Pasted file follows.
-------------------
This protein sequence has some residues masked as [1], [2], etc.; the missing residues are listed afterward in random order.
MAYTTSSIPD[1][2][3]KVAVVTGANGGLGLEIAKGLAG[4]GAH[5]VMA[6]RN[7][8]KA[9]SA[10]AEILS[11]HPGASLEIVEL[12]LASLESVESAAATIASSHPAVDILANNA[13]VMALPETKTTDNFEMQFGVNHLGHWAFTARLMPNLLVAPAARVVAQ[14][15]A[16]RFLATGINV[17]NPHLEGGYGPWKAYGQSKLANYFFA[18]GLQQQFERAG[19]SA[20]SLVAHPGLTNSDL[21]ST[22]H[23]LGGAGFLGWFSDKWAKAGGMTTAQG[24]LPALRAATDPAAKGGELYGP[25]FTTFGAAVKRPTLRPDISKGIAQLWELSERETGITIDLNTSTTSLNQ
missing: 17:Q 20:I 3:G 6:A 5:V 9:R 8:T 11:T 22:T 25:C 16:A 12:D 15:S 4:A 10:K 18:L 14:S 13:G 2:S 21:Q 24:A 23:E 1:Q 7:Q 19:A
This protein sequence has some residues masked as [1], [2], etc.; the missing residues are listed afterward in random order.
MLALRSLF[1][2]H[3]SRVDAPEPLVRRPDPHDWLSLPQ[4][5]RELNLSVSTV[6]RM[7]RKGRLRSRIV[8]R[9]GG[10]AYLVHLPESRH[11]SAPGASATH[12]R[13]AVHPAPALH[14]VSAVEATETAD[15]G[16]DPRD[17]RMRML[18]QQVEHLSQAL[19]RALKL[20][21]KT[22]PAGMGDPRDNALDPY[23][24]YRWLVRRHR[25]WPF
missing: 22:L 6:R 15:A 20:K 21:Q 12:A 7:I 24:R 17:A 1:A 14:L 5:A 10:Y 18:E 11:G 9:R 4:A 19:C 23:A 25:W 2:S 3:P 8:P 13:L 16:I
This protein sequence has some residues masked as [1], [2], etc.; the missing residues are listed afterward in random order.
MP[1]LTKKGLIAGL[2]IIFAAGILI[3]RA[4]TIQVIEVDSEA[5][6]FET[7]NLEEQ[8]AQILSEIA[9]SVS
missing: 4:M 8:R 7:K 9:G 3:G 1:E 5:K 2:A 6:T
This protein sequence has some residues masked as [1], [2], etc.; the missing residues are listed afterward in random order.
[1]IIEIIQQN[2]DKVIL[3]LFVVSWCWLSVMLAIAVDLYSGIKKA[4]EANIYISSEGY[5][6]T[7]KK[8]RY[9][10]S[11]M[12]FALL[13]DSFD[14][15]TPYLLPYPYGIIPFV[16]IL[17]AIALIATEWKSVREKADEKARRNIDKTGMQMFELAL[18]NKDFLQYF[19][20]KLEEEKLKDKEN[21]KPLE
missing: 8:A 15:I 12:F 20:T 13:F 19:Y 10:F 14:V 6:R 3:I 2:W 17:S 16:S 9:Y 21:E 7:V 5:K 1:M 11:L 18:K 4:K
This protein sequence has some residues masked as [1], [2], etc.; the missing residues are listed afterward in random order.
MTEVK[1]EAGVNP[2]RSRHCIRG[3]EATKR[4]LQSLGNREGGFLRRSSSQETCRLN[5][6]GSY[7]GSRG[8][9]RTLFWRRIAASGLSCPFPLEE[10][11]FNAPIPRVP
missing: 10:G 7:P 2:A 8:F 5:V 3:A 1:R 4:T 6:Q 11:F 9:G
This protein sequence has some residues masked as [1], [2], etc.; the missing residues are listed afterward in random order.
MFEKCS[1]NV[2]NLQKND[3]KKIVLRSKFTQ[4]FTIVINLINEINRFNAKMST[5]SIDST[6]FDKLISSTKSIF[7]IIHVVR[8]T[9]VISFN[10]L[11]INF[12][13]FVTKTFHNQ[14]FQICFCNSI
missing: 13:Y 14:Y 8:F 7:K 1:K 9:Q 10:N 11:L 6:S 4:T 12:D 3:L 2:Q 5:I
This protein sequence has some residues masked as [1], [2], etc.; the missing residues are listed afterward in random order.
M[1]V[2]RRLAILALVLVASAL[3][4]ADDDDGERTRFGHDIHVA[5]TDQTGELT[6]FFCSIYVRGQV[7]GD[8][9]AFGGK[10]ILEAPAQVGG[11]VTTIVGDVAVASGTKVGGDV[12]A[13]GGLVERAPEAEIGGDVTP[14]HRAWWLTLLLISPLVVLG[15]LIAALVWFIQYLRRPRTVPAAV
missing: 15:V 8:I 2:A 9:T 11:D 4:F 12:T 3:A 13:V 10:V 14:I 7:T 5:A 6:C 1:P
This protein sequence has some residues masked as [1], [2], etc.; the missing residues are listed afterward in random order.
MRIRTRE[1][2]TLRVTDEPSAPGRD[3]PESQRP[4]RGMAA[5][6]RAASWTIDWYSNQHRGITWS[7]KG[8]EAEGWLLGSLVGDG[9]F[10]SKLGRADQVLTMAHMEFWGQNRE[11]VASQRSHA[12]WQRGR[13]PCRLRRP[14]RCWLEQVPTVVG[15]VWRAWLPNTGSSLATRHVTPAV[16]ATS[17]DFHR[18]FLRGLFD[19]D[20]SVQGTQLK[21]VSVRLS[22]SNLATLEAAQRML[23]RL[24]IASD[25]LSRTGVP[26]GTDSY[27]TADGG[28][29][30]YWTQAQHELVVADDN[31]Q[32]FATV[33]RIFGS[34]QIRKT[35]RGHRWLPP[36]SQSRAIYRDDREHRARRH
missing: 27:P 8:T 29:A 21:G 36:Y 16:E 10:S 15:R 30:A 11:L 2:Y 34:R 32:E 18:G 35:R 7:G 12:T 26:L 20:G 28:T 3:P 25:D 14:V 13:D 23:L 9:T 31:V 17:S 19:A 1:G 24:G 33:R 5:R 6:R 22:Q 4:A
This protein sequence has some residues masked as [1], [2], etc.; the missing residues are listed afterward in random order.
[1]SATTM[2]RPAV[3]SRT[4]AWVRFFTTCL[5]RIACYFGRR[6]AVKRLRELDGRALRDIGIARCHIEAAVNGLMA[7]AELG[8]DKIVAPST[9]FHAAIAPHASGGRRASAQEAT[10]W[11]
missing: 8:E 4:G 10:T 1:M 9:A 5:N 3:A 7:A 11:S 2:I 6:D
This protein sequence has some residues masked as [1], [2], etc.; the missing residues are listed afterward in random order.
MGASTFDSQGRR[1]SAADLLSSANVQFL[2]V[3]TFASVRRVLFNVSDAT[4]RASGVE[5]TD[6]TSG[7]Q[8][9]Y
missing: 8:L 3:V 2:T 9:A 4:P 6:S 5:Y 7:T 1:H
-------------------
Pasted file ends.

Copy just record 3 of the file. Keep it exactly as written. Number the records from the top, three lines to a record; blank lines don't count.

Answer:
This protein sequence has some residues masked as [1], [2], etc.; the missing residues are listed afterward in random order.
MP[1]LTKKGLIAGL[2]IIFAAGILI[3]RA[4]TIQVIEVDSEA[5][6]FET[7]NLEEQ[8]AQILSEIA[9]SVS
missing: 4:M 8:R 7:K 9:G 3:G 1:E 5:K 2:A 6:T